Now Reading
Raising a Leader in Today’s World

GET OUR WEEKLY
NEWSLETTER

Subscribe →

 

Raising a Leader in Today’s World

It’s pretty appropriate that today we’re talking about how to instill leadership abilities into our kids. Martin Luther King, Jr. said “An individual has not started living until he can rise above the narrow confines of his individualistic concerns to the broader concerns of all humanity.” Teaching our kids resiliency, critical thinking, altruism, and courageous compassion are all things encompassed by leadership.

Teaching kids leadership skills is a topic that is near and dear to my heart, but very difficult to write about, and even harder to apply. You see, I’m not a perfect parent or leader. My kid is not perfect and doesn’t always display perfect leadership skills. And I know that many people reading this post will know that. However, I am TRYING to teach leadership traits to my 8 year-old. And that’s something, right???

Many people know Stephen Covey’s Seven Habits. The good news is that the seven habits work really well for adults – and they also work really well for kids. So well in fact, that several schools have adopted these principles to become “Leader in Me” schools. They teach their students the seven habits and reinforce them through daily lessons. So why not reinforce that at home? Here’s a quick overview of the Seven Habits and how they relate to kids: www.theleaderinme.org/the-7-habits-for-kids


Advertisement. Content Continues Below.

My husband and I try to teach our son these habits by not only openly discussing them, but also by setting a good example for him. And like I said before, we’re trying, but we’re not perfect! However we know something is sinking in whenever our son calls us on a behavior that is not “leaderly”. BUSTED!

But you don’t have to rely just on your (sometimes flawed) parenting examples and schools to teach leadership to your kids. There are other organizations here in the Huntsville community that focus specifically on this. Kids can have fun with their friends and learn leadership skills.

Here are a few examples:

RUFF Final


Advertisement. Content Continues Below.

R.U.F.F.

Ready yoUrself For the Future
Website: ruffleadership.org / Follow them on Facebook at Ready yoUrself For the Future!
A great program for guys in grades 5-12. With upcoming programs like “Kicking It R.U.F.F. for Autism Awareness” and “How to Treat A Lady/Etiquette 101” how can they go wrong? Sounds awesome to me!
Why: The R.U.F.F. mission statement is empowering young men to be outstanding leaders.

Girls Inc final

Girls, Inc.

The mission is to inspire ALL girls to be Strong, Smart, and Bold. Our vision is to be recognized as North Alabama’s leading advocates for helping girls to succeed in a competitive world.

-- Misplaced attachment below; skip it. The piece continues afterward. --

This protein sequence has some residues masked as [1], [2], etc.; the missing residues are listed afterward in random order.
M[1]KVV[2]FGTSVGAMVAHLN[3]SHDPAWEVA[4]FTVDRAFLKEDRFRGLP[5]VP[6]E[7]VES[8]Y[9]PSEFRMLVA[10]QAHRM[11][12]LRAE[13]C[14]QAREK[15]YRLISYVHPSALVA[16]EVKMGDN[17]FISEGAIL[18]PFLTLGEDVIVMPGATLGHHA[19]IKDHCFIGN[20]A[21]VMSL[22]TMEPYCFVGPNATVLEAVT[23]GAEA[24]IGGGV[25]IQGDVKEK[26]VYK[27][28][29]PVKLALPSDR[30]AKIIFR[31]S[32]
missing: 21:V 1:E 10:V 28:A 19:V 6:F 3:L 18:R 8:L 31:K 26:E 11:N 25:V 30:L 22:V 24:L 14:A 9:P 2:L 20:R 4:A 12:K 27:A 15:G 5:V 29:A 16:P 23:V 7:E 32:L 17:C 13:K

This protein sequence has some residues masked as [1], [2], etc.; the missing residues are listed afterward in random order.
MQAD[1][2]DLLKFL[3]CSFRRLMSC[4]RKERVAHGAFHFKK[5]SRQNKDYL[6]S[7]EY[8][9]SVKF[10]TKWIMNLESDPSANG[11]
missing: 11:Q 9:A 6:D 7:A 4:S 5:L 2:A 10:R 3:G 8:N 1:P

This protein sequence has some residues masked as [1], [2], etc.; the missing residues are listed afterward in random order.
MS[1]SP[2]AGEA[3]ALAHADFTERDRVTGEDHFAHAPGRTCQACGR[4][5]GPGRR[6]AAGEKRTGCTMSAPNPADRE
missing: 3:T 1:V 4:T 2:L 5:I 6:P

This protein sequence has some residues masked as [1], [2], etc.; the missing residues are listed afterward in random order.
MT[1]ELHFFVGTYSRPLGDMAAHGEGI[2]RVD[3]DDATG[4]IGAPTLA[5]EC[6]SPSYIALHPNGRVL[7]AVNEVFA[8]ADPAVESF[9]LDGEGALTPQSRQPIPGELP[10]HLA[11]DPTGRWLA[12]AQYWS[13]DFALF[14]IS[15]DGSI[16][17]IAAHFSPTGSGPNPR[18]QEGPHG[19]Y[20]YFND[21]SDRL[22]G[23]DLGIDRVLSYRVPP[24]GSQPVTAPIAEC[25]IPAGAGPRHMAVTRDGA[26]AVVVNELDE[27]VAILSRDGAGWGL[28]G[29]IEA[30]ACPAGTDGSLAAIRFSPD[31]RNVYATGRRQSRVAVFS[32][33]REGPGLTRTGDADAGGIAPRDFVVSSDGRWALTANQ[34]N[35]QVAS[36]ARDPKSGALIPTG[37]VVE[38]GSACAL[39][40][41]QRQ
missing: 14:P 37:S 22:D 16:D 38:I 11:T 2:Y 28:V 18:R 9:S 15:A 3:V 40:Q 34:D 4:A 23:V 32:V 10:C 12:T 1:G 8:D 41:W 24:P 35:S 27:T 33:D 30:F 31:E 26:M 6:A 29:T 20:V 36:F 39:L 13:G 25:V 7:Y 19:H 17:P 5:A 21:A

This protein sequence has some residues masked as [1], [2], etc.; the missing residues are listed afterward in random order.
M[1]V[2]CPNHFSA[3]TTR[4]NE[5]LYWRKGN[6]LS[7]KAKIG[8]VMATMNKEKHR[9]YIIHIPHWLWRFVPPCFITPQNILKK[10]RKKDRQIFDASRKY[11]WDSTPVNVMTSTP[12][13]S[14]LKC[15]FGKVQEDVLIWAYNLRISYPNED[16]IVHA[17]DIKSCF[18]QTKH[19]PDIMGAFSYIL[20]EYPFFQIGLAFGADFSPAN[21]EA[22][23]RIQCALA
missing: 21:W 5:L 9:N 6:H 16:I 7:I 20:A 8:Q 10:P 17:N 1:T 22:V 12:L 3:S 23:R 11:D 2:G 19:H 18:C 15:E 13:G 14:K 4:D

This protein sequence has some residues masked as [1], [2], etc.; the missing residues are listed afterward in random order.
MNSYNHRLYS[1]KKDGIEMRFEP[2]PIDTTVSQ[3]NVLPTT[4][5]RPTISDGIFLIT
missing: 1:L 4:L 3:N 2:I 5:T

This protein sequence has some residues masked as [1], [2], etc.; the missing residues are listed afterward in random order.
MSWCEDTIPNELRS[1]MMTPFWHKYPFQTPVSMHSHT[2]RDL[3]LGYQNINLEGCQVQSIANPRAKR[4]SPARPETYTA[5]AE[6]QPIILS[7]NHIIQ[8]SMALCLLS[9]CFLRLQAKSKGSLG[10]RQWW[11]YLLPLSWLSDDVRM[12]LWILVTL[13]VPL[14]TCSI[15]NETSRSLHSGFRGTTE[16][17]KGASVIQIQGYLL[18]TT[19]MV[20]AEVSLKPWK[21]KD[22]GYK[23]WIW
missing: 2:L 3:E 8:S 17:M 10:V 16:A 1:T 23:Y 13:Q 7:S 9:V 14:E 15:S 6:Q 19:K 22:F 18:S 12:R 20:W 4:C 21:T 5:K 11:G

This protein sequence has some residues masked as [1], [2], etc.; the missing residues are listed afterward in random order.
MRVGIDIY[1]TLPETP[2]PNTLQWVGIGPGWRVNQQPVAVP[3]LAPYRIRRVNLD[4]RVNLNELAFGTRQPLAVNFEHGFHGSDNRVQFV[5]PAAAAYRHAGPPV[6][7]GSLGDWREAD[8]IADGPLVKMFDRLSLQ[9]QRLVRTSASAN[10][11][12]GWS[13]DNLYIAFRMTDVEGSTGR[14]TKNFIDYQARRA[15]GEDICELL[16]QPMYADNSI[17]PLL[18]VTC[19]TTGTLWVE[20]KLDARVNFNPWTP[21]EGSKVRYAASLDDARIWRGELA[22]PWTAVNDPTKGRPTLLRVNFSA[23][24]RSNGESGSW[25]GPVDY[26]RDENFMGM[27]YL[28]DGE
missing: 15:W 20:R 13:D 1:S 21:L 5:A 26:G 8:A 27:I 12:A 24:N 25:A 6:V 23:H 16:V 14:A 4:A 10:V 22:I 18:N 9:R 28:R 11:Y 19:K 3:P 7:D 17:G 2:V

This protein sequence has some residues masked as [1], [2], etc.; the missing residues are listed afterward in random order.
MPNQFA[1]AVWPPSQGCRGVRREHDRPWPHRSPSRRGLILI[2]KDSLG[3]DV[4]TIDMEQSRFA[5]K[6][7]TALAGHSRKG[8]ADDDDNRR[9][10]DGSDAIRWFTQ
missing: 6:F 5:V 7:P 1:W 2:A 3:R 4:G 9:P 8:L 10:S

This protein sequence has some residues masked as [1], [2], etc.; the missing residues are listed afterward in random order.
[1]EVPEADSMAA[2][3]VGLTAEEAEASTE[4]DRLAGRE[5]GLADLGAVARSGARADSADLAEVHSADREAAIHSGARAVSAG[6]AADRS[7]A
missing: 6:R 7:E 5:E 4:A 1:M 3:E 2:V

Website: www.girlsinc.org
Our goals are to help girls:
• Achieve Academic Success
• Improve their self-esteem
• Plan for their futures
• Become economically independent women
• Explore careers in science, math, and technology
• Develop skills to avoid risky behaviors related to alcohol/substance abuse and teenage pregnancy

You Might Also Like…


Advertisement

View Comments (2)
  • Additionally, 4-H provides excellent opportunity for children to develop self-confidence and leadership skills. 4-H, Girl Scouts, and martial arts training all have provided my children with a great foundation for leadership growth. The organizations listed are excellent places to start…but many, many resources are available to help parents instill leadership and character qualities in their kids. As you mentioned in your article, a great way to teach leadership is to set the example yourself. Sometimes parent’s aren’t always sure on how to do this; may I suggest John Maxwell’s The 21 Irrefutable Laws of Leadership as a guide. While it is geared towards business…the laws can be applied in our day-to-day lives. One of the most important laws, I think, in a parenting situation is The Law of the Lid. Everyone has their “leadership lid,” so to speak…and it’s always helpful to get help or guidance when we need it. Anyway, this is a topic I’m pretty passionate about and I could go on and on. Suffice it to say, fellow parents…there are LOTS of excellent resources out there! Great topic to address, Lexie!

  • Thanks Stacy! It’s always great to learn about additional leadership resources available in our community!

Scroll To Top